Personal Finance

New trade rules augur well, yet pinch

Akhil Nallamuthu | Updated on December 05, 2020 Published on December 05, 2020

Fresh peak margin norms could lower return-on-investment on intra-day trades, especially in F&O space

The new peak margin rules of the Securities and Exchange Board of India (SEBI) announced through a circular in July became effective on December 1. This could mean an end to excess intraday leverage offered by brokers to their clients. As per the new rules, brokers are mandated to collect stipulated margins upfront, i.e., before a trade is initiated.

While regulation requires upfront collection of minimum 20 per cent of the transaction value as margin for cash segment, brokers can even collect margin equal to the sum of VaR (value at risk) margin and ELM (extreme loss margin), which can top 20 per cent.

In case of futures and options (F&O), the margin collected upfront should be no less than SPAN (standardised portfolio analysis of risk) margin plus exposure margin.

VaR margin intends to cover the largest loss that can be encountered for 99 per cent of the days and ELM, collected in addition to VaR margin, is like a second line of defense if the losses go beyond 99 per cent of the day. SPAN margin and exposure margin for F&O are like VaR margin and ELM for the cash segment.

 

What is peak margin?

Beginning December 1, market participants should meet at least 25 per cent of their peak margin obligation. From March 1, 2021, 50 per cent of the peak margin obligation should be met; 75 per cent from June 1, 2021 and the entire margin obligation should be fulfilled from September 1, 2021.

Peak margin obligation is the minimum margin that a trader or an investor should maintain either in the form of funds or securities based on all open positions at any given time. It is calculated based on minimum 20 per cent for stocks and minimum of sum of SPAN and exposure margins for F&O.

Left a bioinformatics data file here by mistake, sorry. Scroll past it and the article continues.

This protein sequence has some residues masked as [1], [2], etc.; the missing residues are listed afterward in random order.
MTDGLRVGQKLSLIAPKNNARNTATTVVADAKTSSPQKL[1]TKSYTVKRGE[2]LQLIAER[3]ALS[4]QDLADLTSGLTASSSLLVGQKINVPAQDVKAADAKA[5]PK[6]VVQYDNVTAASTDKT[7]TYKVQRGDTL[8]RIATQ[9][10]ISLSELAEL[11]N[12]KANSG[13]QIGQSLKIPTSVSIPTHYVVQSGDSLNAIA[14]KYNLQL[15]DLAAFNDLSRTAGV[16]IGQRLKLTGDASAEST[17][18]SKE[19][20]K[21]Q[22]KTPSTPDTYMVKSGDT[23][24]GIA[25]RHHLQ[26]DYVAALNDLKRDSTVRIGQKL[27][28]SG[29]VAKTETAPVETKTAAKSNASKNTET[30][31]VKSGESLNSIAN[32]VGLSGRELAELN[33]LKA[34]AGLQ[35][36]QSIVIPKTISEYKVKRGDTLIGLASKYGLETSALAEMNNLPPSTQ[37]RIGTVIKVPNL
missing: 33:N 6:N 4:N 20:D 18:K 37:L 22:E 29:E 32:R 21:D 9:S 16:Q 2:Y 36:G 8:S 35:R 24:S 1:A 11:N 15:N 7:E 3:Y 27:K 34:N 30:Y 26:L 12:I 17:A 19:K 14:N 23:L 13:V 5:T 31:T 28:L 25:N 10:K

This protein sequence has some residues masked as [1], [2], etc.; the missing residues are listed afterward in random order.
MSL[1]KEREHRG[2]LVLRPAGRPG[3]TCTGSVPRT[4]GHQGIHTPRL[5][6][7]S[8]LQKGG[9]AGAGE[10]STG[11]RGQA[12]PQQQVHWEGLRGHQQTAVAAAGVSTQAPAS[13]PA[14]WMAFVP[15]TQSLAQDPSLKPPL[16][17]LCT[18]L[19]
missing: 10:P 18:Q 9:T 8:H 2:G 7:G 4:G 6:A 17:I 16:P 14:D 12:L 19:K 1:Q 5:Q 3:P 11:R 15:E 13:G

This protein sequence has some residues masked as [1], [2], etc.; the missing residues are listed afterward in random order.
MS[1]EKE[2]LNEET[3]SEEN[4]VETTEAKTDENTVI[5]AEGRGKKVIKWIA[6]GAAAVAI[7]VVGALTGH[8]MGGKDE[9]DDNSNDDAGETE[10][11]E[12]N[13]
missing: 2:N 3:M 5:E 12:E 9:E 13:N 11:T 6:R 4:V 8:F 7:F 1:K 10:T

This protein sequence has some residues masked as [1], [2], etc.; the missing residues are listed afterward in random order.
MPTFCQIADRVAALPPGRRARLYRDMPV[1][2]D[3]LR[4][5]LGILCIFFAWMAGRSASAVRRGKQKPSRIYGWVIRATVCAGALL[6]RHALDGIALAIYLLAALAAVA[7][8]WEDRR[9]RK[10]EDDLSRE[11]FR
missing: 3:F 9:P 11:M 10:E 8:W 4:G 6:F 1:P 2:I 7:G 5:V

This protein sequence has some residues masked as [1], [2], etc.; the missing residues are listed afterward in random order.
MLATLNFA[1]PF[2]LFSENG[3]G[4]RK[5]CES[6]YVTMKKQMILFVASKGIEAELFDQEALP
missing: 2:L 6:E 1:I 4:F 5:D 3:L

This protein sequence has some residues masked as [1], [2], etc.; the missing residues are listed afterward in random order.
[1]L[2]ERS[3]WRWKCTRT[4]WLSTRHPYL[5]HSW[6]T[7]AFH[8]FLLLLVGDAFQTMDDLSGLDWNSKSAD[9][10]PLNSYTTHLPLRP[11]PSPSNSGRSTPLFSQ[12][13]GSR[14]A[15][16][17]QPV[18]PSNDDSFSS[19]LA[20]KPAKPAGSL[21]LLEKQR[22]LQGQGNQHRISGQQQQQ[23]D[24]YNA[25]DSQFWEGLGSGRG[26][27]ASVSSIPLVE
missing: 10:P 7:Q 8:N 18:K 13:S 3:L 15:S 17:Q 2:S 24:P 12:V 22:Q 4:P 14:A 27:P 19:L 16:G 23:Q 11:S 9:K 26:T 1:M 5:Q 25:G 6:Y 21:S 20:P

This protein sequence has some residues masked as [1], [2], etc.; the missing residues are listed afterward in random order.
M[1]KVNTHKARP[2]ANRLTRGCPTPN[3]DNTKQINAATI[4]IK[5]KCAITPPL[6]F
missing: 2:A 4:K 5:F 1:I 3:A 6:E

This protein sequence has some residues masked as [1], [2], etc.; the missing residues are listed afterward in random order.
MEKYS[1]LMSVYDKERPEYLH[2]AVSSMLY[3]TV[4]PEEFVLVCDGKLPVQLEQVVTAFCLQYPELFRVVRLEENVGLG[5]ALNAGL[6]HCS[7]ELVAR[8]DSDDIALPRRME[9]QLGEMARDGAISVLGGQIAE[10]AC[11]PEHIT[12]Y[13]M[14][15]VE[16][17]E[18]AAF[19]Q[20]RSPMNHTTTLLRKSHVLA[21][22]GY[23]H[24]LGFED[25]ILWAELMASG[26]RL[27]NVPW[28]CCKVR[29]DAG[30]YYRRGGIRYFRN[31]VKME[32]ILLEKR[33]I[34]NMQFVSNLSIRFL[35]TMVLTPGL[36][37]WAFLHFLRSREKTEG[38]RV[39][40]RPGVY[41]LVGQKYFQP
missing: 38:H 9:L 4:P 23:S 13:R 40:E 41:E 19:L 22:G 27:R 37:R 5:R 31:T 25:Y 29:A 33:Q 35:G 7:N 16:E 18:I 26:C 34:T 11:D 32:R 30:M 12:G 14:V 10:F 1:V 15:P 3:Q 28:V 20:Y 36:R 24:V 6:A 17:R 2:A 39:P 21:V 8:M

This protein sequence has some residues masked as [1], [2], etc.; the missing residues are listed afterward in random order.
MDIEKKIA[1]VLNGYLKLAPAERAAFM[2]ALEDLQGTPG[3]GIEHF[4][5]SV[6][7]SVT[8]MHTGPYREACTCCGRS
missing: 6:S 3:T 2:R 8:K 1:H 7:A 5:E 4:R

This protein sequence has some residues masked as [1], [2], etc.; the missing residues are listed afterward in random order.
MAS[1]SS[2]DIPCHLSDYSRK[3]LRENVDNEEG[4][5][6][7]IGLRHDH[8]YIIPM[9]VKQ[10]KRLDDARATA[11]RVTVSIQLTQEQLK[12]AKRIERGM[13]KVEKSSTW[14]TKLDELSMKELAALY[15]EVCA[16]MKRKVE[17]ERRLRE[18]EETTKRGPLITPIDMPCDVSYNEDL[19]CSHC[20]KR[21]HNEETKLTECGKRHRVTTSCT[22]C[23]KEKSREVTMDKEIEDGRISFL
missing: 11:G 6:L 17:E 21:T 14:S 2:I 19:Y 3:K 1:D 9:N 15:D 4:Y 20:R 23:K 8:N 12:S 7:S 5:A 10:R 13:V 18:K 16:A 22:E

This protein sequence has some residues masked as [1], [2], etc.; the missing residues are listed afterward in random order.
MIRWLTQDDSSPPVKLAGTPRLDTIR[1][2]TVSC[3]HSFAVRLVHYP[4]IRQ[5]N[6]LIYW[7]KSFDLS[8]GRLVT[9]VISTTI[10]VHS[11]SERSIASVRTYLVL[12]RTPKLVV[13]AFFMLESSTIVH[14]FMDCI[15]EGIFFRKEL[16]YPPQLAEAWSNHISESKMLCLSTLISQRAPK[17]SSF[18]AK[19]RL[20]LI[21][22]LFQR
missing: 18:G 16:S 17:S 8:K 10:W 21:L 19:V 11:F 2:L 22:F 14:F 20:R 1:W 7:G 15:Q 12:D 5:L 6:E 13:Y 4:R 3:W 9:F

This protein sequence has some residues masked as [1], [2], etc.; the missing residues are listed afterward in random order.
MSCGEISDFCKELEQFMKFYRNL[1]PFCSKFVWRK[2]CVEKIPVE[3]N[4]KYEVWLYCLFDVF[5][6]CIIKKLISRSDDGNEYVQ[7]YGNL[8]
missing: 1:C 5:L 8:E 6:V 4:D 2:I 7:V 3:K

Say, a trader buys one lot of Nifty futures and stocks worth ₹1 lakh. The margin requirement for Nifty futures is about ₹1.5 lakh i.e. 15 per cent of the notional value of ₹10 lakhs (futures price multiplied by lot size) whereas for stocks it is ₹20,000 (i.e., 20 per cent of the transaction value). Therefore, the peak margin obligation for this trader will be ₹1.7 lakh and this requirement should be satisfied even if these trades are squared off intraday.

What has changed

The major change is that the participants should now satisfy both peak margin and end of day (EOD) margin obligation while earlier EOD margin requirement was the only matter of concern. Thus, brokers had this leeway for giving additional leverage for intraday positions. In other words, the margin collected was way less than the margin actually required, on the condition that those trades will be closed by the end of the day.

For the purpose of peak margin reporting, henceforth, brokers will be sent four snap shots a day by the clearing member (CM) with the client wise margin amount that should have been collected upfront. This will put an end to excess intraday leverage.

Traders and investors also have to deal with the limited usability of the proceeds from sale of shares. From December 1, only 80 per cent of the sale value can be utilised as margin on the day of selling. That is, if someone sells shares worth ₹1 lakh, only ₹80,000 can be used to fulfil margin obligations of new trades.

What it means to you

Higher intraday margin requirement means that the return-on-investment (ROI) on intraday trades can drop significantly, especially in the F&O segment. With peak margin obligation required to be maintained for every trade, traders or investors continuously looking for opportunities will need higher buffer capital.

Though traders and investors seem to be disadvantaged, only those who have been using higher leverage to make intraday profits consistently seem set to lose. Otherwise, these measures can bring down excessive speculation and instil discipline, thus reducing chances of losing.

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Published on December 05, 2020
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